"It's one of the craziest games I've ever been a part of," said Hamilton, who delivered a leadoff homer in the bottom of the first. "It doesn't matter how far out of it we are or how many games out we are, we want to win. We want to show them that we're not going to just come out there and be a pushover. It was a crazy game all around."
MOMENTS THAT MATTERED
Suarez hits 30th homer: Suarez reached the 30-home run plateau for the first time in his career when his two-run opposite field drive to right field against All-Star reliever Josh Hader in the fifth inning put Cincinnati ahead, 7-5. Suarez became the fourth player in Reds history to hit 30 home runs in a season while primarily playing third base. He joins Todd Frazier, Deron Johnson and Tony Perez (twice). Suarez also has 95 RBIs for the season, two behind National League-leader Javier Baez of the Cubs. More >
This was the sixth game the Reds have lost since 1908 while scoring at least 12 runs and the first time it's happened to them since dropping a 17-12 game to the White Sox on June 6, 2000.
YOU GOTTA SEE THIS
Lorenzen slugs homer after controversy: Nothing in the game was more unique than in the sixth when Hader put the first two batters on base as the Reds held a one-run lead. Milwaukee summoned right-hander Taylor Williams to face Lorenzen, batting for himself. It appeared that Lorenzen bunted a foul ball for strike three as a Williams pitch came up near his head, but Randazzo ruled that he was pulling the bat back as he recoiled backwards to avoid the ball.
"I didn't foul it off as a bunt. I fouled it off as a hitter," Lorenzen said. "I pulled the bat back trying to get out of the way. It didn't count as a bunt attempt exactly. That's why it was just a foul ball. I've never seen that before, never had that rule come up before."
Given the chance to continue the plate appearance, Lorenzen slugged the very next pitch for a three-run home run into the left-field seats for a 10-6 Cincinnati lead.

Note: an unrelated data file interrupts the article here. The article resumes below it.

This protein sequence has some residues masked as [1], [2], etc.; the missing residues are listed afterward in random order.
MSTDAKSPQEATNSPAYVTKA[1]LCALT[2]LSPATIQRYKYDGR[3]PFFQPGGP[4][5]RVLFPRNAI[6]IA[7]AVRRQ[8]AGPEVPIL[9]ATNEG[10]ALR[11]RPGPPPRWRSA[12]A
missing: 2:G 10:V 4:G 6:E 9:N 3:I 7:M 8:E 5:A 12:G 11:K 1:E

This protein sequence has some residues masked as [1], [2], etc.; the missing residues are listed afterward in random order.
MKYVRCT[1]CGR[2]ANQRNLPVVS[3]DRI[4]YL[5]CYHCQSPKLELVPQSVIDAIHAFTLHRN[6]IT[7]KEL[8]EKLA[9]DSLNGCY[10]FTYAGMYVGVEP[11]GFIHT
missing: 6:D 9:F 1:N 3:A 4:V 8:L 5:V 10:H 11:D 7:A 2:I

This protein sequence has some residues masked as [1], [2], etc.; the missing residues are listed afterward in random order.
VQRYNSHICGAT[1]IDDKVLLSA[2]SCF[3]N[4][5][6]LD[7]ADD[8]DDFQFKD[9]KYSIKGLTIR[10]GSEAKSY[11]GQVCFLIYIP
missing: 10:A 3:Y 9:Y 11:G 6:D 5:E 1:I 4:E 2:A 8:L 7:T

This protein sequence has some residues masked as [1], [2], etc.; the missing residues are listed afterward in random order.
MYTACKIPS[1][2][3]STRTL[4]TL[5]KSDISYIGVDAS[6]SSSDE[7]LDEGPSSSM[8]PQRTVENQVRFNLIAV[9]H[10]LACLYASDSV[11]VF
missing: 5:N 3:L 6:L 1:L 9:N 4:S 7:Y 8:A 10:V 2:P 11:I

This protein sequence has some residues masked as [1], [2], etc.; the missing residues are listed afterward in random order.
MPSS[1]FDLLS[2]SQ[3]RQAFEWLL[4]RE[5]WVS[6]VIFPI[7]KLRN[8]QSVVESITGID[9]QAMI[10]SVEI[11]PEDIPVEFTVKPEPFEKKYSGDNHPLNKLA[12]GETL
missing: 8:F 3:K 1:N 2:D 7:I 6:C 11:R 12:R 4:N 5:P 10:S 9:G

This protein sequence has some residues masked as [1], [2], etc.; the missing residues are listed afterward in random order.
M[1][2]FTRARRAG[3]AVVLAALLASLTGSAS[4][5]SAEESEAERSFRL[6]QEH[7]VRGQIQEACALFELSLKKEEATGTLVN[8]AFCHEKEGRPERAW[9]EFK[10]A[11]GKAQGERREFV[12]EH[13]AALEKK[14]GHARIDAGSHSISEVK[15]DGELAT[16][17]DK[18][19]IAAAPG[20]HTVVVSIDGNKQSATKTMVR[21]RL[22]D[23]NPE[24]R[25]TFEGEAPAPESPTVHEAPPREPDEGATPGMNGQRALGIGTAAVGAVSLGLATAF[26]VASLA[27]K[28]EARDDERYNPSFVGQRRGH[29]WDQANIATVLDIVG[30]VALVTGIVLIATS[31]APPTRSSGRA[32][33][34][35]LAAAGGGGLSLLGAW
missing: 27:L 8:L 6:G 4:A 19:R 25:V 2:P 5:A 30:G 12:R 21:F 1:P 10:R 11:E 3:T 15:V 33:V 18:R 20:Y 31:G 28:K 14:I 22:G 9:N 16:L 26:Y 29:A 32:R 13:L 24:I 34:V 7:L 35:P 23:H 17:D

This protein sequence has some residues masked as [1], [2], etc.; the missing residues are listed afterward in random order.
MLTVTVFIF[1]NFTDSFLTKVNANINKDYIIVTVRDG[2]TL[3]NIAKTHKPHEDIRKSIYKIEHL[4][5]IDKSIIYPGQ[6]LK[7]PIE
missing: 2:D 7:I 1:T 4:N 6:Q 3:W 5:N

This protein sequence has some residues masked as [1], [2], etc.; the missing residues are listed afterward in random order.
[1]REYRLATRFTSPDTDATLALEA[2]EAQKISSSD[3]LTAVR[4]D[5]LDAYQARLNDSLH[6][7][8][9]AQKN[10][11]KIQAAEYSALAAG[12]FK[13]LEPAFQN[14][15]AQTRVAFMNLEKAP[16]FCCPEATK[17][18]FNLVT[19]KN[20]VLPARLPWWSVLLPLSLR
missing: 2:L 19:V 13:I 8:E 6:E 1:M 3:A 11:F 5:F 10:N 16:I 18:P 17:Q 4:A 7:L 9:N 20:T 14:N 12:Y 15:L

• Lorenzen's three-run homer follows bunt controversy
MITEL REPLAY OF THE DAY
Hamilton limped off the field after scoring on the wild pitch in the eighth and was replaced by Mason Williams in center field for the ninth inning. After the game, Hamilton had a large cut on the back of his left calf from being inadvertently spiked by Kratz as both converged at the plate.
The initial out call was reviewed by replay officials and the call was overturned when it was clear that Hamilton had touched home.
"It's like every time I step, there's a big cramp popping up," Hamilton said. "When you hit that nerve, it goes all the way down your leg and you can't do too much about it. "We'll see how I feel tomorrow. [The trainer] said it could take 30 minutes, days, weeks, it's something we just have to keep an eye on. With that nerve, you never know."
Hamilton hoped he could play the series finale Thursday, but Reds interim manager Jim Riggleman expected to give him the day off.
HE SAID IT
"I'm very proud of our guys, the way we kept coming at it. It can be frustrating at times with long innings. Our guys would come in, put a rally together. Milwaukee was doing the same thing. All you can do is ask them to give you 100 percent. That's what our guys do. We're just coming up short." -- Riggleman
Cody Reed will step back into the Reds' rotation and make his first big league start since April 9 when Cincinnati wraps its three-game series against the Brewers at 12:35 p.m. ET on Thursday. In seven relief appearances spanning 9 2/3 innings since his recall from Triple-A Louisville, Reed has a 2.79 ERA. Over his final four starts for Louisville before his promotion, the lefty was 2-0 with a 1.38 ERA. Milwaukee will counter with southpaw Wade Miley.